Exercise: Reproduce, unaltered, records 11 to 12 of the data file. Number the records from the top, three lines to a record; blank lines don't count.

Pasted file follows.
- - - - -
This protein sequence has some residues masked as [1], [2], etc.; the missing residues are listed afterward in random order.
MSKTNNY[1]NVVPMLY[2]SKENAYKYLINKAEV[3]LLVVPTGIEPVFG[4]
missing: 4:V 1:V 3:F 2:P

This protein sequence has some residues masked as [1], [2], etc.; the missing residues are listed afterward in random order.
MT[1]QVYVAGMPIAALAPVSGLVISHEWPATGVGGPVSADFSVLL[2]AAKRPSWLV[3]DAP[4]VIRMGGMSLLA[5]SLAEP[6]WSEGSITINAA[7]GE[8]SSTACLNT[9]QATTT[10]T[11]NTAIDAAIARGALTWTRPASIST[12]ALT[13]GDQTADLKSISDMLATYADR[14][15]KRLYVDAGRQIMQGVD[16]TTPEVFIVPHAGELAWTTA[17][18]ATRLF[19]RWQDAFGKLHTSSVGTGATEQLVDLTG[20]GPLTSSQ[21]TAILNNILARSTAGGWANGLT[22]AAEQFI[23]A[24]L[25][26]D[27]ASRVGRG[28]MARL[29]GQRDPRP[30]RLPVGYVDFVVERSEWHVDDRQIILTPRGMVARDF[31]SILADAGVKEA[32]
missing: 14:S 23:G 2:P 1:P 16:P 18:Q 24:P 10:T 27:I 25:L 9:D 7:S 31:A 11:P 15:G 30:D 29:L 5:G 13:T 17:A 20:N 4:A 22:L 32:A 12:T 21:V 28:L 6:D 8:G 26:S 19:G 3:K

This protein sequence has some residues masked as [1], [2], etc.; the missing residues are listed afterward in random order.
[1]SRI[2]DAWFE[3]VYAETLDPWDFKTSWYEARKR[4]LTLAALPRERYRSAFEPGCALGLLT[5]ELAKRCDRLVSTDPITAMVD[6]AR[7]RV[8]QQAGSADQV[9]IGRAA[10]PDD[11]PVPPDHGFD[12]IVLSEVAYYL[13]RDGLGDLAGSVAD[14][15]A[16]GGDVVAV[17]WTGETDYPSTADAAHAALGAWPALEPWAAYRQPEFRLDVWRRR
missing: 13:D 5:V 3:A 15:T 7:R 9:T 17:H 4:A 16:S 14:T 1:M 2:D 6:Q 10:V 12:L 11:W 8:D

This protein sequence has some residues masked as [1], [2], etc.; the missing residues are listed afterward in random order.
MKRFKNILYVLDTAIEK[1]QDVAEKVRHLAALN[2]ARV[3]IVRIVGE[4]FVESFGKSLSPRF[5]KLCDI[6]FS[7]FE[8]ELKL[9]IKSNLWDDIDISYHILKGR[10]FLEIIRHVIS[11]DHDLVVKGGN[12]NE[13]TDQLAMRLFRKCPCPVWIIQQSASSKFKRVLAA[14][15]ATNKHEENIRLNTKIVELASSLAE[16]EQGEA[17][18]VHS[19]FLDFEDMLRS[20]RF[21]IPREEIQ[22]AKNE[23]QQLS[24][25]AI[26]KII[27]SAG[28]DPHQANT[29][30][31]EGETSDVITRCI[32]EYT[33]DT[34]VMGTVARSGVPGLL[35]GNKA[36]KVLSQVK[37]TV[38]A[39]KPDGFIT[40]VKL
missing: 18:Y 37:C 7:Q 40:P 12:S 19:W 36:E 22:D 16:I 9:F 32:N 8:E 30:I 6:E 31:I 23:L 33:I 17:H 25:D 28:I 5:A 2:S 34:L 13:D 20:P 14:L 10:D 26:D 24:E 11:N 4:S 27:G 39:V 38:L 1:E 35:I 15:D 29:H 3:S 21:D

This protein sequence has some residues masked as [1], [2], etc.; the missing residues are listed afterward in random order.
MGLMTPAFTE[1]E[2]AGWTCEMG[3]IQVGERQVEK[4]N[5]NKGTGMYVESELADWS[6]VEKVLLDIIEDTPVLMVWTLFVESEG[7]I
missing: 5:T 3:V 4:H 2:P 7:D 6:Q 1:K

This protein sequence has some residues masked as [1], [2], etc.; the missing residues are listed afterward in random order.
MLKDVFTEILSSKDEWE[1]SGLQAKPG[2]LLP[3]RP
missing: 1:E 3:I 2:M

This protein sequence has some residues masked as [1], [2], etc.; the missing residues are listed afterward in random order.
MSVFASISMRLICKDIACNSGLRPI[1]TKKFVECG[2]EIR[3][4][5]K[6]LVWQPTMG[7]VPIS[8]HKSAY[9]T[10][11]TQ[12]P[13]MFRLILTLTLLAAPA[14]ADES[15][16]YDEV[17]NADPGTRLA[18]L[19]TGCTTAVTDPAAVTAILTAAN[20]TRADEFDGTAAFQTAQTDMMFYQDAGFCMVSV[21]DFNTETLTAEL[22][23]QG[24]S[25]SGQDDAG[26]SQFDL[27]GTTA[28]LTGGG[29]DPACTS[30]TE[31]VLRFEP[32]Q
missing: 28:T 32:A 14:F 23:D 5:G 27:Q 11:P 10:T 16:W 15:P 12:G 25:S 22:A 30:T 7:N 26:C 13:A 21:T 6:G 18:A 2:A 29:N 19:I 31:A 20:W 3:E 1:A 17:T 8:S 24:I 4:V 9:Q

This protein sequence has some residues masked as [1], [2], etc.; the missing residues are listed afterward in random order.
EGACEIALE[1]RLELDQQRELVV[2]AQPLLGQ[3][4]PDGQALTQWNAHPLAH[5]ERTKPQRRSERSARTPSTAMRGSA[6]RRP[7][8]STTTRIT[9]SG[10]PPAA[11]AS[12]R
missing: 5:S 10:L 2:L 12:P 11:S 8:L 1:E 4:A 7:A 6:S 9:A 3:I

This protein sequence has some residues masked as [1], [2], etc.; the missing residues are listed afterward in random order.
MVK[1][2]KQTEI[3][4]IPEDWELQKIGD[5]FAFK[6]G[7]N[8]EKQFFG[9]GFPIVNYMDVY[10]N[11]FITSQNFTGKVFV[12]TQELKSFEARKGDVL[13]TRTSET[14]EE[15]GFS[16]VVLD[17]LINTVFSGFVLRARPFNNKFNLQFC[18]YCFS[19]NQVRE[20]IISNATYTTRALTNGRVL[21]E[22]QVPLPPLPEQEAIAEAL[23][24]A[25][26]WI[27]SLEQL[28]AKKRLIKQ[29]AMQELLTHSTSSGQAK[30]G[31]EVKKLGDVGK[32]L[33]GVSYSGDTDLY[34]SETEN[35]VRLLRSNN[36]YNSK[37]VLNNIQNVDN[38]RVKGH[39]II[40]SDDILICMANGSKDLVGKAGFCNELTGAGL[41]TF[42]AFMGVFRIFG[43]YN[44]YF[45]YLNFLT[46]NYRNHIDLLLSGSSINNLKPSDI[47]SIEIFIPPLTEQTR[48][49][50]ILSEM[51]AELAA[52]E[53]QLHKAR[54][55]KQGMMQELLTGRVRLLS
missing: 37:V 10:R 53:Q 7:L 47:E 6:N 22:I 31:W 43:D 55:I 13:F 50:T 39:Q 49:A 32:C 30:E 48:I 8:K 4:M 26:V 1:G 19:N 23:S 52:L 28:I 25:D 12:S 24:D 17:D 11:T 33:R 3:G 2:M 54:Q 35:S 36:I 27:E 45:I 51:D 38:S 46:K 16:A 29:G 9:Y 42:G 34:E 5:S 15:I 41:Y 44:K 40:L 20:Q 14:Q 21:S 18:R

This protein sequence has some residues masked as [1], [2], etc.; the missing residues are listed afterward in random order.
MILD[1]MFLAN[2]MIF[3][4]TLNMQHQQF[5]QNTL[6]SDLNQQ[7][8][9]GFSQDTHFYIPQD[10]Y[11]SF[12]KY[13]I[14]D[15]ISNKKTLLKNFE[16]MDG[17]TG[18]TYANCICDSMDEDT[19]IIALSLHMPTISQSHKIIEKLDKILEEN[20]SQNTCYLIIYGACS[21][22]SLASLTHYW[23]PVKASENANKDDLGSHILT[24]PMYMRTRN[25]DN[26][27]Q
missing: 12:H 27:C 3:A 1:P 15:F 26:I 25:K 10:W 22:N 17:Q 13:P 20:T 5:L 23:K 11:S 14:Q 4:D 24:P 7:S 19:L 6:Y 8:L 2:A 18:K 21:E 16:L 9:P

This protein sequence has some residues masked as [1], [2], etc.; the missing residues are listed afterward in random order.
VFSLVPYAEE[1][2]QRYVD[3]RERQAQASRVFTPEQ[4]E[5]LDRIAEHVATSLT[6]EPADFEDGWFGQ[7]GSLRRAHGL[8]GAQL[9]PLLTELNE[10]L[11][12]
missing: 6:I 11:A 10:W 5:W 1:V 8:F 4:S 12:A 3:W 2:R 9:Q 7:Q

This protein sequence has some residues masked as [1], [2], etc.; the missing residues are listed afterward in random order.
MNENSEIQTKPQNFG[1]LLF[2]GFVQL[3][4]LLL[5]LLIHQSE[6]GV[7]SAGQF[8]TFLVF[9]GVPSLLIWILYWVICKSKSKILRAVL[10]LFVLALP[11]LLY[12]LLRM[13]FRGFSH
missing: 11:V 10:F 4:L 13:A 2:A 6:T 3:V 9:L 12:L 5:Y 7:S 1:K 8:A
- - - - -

This protein sequence has some residues masked as [1], [2], etc.; the missing residues are listed afterward in random order.
VFSLVPYAEE[1][2]QRYVD[3]RERQAQASRVFTPEQ[4]E[5]LDRIAEHVATSLT[6]EPADFEDGWFGQ[7]GSLRRAHGL[8]GAQL[9]PLLTELNE[10]L[11][12]
missing: 6:I 11:A 10:W 5:W 1:V 8:F 4:S 12:A 3:W 2:R 9:Q 7:Q

This protein sequence has some residues masked as [1], [2], etc.; the missing residues are listed afterward in random order.
MNENSEIQTKPQNFG[1]LLF[2]GFVQL[3][4]LLL[5]LLIHQSE[6]GV[7]SAGQF[8]TFLVF[9]GVPSLLIWILYWVICKSKSKILRAVL[10]LFVLALP[11]LLY[12]LLRM[13]FRGFSH
missing: 11:V 10:F 4:L 13:A 2:A 6:T 3:V 9:L 12:L 5:Y 7:S 1:K 8:A